The Next Recession Is Gonna Really Suck

WASHINGTON ― When the next recession comes, many people who lose their jobs will have a harder time getting unemployment insurance, an important lifeline for most Americans. In several states, these people could have to pee in cups just to qualify.

Those who don’t get benefits will have to settle for the sort of fake jobs our economy produces in abundance — a contract job in an Amazon fulfillment center, say, or a gig delivering groceries to people who still have careers.

Talk of a recession is in the air again after the recent wobble in the stock market. It’s highly likely the next recession will occur in the coming three years, while President Donald Trump is still in office. Maybe it’ll happen as a result of his inflation-baiting tax bill. Maybe it’ll have something to do with excessive consumer debt. We don’t know what the cause will be, but we do have some idea of how Americans will experience the next sustained economic slump. Since the Great Recession, during which the GOP repeatedly if grudgingly went along with former President Barack Obama to extend unemployment insurance, Republicans on both the state and federal level have pushed to make benefits less generous and harder to get. 

Meanwhile, the holes they’ve created in the safety net will be filled by so-called “alternative work arrangements” — gigs — which offer fewer protections for workers than full-time jobs.

By design, America is ill-prepared for its next recession, and it’s going to suck.

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It’s the U.S. government that measures economic growth and the unemployment rate, but it’s actually up to a private nonprofit organization called the National Bureau of Economic Research to tell us when a recession has begun. Since the 1920s, this organization has had a committee of eggheads looking at a variety of indicators, especially personal income levels, unemployment rates and the gross domestic product, to determine when a recession has started.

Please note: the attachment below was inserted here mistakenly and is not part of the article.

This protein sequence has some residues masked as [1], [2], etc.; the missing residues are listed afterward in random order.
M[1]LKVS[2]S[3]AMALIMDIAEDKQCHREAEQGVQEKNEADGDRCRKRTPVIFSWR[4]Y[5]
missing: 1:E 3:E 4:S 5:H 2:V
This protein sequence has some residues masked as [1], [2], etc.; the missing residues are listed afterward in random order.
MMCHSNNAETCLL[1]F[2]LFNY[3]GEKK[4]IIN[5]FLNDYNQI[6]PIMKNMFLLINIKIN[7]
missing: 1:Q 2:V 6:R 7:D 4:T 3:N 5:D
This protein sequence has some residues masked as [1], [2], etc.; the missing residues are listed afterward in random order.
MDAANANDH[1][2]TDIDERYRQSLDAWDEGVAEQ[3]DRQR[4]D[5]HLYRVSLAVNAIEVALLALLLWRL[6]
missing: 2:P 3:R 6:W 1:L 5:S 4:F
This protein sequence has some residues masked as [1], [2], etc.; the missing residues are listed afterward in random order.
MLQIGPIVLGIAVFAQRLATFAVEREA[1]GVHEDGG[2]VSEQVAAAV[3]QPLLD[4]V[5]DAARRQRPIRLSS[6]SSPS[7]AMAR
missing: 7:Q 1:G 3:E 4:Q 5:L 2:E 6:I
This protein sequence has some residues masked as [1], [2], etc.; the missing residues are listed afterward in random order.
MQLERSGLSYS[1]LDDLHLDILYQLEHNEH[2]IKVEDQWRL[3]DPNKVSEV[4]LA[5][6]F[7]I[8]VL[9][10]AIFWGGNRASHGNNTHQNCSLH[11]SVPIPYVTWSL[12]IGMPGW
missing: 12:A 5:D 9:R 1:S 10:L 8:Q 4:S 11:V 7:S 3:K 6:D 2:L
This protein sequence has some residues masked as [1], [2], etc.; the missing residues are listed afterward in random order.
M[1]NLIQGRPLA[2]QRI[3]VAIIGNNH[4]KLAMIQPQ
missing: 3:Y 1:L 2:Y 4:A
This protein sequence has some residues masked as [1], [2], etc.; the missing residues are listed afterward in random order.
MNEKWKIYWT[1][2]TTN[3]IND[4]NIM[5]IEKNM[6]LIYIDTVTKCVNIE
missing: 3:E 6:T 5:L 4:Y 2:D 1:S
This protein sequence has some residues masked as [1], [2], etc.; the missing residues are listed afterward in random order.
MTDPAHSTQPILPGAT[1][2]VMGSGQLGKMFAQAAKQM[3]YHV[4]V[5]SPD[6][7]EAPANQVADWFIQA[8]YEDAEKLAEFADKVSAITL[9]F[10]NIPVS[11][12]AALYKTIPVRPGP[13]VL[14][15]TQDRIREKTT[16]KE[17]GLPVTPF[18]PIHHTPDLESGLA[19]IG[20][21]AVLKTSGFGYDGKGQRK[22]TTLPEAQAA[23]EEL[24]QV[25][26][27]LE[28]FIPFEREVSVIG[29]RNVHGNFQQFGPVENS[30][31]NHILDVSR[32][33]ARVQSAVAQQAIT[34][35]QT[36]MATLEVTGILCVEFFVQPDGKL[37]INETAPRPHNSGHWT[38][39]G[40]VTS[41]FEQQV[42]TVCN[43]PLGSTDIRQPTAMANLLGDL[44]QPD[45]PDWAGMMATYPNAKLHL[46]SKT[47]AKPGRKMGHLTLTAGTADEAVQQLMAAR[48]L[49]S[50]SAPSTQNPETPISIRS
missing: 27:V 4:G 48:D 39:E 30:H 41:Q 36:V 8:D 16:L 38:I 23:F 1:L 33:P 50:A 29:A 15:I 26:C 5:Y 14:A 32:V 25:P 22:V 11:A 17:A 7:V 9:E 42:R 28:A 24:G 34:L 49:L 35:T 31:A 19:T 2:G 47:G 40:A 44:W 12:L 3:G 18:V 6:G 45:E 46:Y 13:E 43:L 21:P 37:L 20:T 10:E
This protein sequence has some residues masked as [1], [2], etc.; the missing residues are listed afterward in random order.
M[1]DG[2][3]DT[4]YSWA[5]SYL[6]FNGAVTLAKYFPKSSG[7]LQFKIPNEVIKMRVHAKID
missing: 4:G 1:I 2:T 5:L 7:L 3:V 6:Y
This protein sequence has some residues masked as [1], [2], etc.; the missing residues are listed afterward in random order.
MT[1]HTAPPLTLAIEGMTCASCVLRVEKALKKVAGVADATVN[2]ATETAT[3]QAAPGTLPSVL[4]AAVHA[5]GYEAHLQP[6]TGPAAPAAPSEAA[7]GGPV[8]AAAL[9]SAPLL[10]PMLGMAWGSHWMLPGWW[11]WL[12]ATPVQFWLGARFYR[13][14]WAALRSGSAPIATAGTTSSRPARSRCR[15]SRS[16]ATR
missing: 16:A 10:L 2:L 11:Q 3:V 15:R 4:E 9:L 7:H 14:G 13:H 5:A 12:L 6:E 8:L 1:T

A recession starts after economic activity has reached its peak. Right when things are better than ever is when they’re about to get worse. The decline in business conditions has to affect the whole economy; it can’t just be a single-sector slump, like the one Amazon has wrought among retailers. But you won’t know the recession has started until later, because the NBER waits until the government has finished its data revisions, which happens over a period of months. It wasn’t until 2008 that the organization announced that the last recession had begun in 2007.

There have been 11 recessions since World War II. The current economic expansion began in mid-2009, making it the third longest in history, and it can’t last forever.  

Expansions don’t just die of old age. One thing that can trigger recessions is the Federal Reserve hiking interest rates to quell inflation. The Federal Reserve is currently in the process of raising rates, but inflation is still low and most economists see no cause for concern in the immediate future ― though economists are not exactly great at predicting what will happen.